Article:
For example, I first did screen printing in my foundation year in art and design at Swindon College, however I did not know how to coat the screen and clean the screen of my design before. I feel this new knowledge has made me more independent. I had also only ever used pigment on a screen, however during my workshops we experimented with techniques from flocking to using mylar foil with our designs. I found all the techniques exciting and feel I would like to pursue them in the future with different designs.
I also found it interesting to learn how to properly dye fabric. I had never really experimented with chemical dyes before, in my foundation year I often felt annoyed as I did not have the facilities to create dyes and often just had to use fabric paint to colour fabric – most of the time this obviously did not give the effect I desired. I feel excited about the idea of creating my own coloured fabrics to work with.
Steve’s interesting introduction to the workshop by making us ask him a ‘stupid question’ whilst doing the register, broke the ideology that there is such thing as a ‘stupid’ question. This created a more relaxed atmosphere where we could ask Steve anything if we were unsure.
I enjoyed the workshop and am looking forward to using the techniques and equipment again.
Week 4 : Inspiring Walks by Helen Watkins.
Today we had a lecture by Helen which was about places which inspired her work. She showed us a range of her own samples and different places which had given her inspiration for them. She also explained to us that we should be experimental and not worry about drawing ‘perfectly.’ Another idea which she gave us was to use nature in our drawings, for example drawing with twigs or mud. This technique would make our drawings more intriguing and exciting and is something I would like to pursue. Something which I found interesting was to be aware of the weather and time of day as this could affect not only our mood whilst drawing but also the light of the subject and the texture of our paper. Something I have experimented with before which Helen brought up was using natural dyes. In my foundation year I experimented with using tea to dye fabric however she expressed you could also use things you find in the environment.
“I have learned that what I have not drawn, I have never really seen, and that when I start drawing an ordinary thing, I realise how extraordinary it is, sheer miracle.” – Frederick Franck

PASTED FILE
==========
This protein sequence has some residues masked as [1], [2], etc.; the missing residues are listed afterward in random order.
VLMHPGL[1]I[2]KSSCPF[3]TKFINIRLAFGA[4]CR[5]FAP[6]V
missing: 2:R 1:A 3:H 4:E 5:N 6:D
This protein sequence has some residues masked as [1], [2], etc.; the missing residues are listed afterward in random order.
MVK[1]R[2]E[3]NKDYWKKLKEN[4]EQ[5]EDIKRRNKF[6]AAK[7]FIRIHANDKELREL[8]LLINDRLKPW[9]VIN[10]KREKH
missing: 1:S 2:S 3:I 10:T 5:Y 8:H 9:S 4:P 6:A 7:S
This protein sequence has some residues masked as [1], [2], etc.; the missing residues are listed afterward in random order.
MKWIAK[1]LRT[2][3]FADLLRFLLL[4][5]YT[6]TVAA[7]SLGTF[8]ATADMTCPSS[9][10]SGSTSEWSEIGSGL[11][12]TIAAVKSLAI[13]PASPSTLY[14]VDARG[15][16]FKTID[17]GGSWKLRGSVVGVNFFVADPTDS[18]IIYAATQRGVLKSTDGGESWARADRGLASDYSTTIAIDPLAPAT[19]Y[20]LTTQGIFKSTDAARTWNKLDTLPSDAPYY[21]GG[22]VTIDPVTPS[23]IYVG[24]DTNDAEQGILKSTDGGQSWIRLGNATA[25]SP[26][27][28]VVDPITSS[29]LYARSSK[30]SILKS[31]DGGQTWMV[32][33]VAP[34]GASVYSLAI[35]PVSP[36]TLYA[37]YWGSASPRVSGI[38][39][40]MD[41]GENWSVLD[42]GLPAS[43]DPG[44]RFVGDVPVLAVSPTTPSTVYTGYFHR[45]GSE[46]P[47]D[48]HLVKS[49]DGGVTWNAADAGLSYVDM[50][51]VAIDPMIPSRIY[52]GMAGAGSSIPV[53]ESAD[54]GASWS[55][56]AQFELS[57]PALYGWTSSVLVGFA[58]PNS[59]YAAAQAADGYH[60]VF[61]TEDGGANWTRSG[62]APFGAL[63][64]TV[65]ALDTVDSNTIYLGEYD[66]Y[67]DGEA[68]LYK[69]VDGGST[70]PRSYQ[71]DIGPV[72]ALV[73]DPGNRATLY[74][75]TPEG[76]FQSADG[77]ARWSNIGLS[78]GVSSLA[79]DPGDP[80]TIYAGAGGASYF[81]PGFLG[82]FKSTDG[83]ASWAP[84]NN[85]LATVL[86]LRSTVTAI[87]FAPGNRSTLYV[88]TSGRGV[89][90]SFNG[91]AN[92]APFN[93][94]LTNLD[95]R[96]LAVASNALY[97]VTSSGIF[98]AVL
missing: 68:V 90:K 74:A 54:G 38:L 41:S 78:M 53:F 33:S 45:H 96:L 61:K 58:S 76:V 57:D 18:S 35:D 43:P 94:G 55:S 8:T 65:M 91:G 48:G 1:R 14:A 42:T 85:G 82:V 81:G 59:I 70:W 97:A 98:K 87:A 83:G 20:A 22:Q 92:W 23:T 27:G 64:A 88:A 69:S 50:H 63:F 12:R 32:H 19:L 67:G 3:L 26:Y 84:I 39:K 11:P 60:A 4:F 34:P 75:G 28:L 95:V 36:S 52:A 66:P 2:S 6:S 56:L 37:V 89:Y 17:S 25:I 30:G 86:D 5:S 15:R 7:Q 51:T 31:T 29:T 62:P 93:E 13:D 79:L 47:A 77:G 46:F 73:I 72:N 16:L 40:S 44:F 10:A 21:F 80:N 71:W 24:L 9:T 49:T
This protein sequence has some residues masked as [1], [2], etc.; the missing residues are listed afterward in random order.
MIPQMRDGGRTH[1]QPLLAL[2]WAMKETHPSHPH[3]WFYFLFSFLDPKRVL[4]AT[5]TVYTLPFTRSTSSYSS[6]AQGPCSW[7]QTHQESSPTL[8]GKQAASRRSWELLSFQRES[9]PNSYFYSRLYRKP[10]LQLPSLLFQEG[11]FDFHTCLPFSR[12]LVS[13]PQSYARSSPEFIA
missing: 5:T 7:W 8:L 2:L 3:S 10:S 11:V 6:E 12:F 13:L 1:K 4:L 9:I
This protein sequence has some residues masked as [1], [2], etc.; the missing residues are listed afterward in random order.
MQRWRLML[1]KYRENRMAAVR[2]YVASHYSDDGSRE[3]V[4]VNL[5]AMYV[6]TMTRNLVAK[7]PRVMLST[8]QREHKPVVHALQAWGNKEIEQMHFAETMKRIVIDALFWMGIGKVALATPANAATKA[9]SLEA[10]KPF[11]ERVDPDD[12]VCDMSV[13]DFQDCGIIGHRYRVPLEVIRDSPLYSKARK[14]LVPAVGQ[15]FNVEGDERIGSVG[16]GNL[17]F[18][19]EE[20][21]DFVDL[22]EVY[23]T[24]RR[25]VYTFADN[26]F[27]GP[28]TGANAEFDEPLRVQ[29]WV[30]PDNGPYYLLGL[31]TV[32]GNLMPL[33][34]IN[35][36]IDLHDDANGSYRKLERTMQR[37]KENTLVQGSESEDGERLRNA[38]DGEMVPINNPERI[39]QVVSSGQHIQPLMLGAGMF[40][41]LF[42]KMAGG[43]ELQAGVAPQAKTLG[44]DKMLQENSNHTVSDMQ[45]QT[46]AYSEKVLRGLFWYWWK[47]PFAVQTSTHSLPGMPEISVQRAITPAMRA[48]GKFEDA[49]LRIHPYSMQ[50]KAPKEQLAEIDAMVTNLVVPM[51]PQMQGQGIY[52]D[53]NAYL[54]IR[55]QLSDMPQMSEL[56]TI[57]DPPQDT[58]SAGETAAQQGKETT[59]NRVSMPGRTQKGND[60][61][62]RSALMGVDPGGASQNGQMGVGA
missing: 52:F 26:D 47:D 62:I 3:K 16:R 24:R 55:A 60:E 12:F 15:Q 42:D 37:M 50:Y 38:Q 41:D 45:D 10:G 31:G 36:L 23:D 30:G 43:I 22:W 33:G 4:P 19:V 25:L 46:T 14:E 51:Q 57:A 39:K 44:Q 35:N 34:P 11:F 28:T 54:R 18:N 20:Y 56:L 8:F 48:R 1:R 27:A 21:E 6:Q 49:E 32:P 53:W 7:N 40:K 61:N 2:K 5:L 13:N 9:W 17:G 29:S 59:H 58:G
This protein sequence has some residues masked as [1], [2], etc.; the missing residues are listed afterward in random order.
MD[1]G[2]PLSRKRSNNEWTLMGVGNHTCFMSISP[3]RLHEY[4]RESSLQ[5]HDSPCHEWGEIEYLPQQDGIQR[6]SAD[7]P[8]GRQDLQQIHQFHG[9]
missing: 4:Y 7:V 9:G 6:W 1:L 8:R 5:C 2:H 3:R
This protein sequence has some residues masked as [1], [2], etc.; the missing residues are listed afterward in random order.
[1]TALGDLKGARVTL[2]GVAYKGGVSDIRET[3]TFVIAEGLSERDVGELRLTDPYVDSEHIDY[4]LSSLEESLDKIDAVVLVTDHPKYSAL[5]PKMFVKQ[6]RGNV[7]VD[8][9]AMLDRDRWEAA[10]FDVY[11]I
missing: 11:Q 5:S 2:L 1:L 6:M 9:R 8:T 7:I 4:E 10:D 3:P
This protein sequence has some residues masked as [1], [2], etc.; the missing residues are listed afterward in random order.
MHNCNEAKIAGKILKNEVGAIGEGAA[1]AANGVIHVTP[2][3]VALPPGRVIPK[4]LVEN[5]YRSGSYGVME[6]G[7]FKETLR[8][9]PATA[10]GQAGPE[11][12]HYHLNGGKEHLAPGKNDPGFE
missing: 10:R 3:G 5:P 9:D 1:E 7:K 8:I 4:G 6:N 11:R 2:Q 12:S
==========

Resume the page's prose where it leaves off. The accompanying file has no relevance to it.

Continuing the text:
In todays drawing session we experimented with different textures you could create with different media. I used biro pen, fineline, graded pencils and charcoal to create a range of different shades and textures which I will use in future drawings. I found this helpful once I had finished but at the time I found it quite tedious. As a page in my sketchbook it is useful and I’m glad I completed the exercise.
Our second lecture was by Professor Jeff Jones. The title of the lecture was William Morris & The Arts and Crafts Movement. I was instantly excited as William Morris is one of the most influential textile designers and artists in history. We learnt how in this era, there were two movements which came from two opposing views; the Arts & Crafts movement and the Aesthetic movement. William Morris, who was part of the Arts & Crafts movement expressed that “It is not possible to dissociate art from morality, politics and religion” however, James McNeil Whistler a follower of the Aesthetic movement believed “Art should be independent of all claptrap and should stand alone.” These movements made me question where I stood in this debate and whether I believed art should be a form of expression of ideas and controversial issues.
The study skills session this week was held by Dr. Mahnaz Shah and focused on research and questions. We were to look at images and ask questions about the work, thus analysing the piece. In my group we chose an image by Duncan Grant called Bathing which was produced in 1911. We asked, “Is the image of one person and their movement, or are their several people in the image?”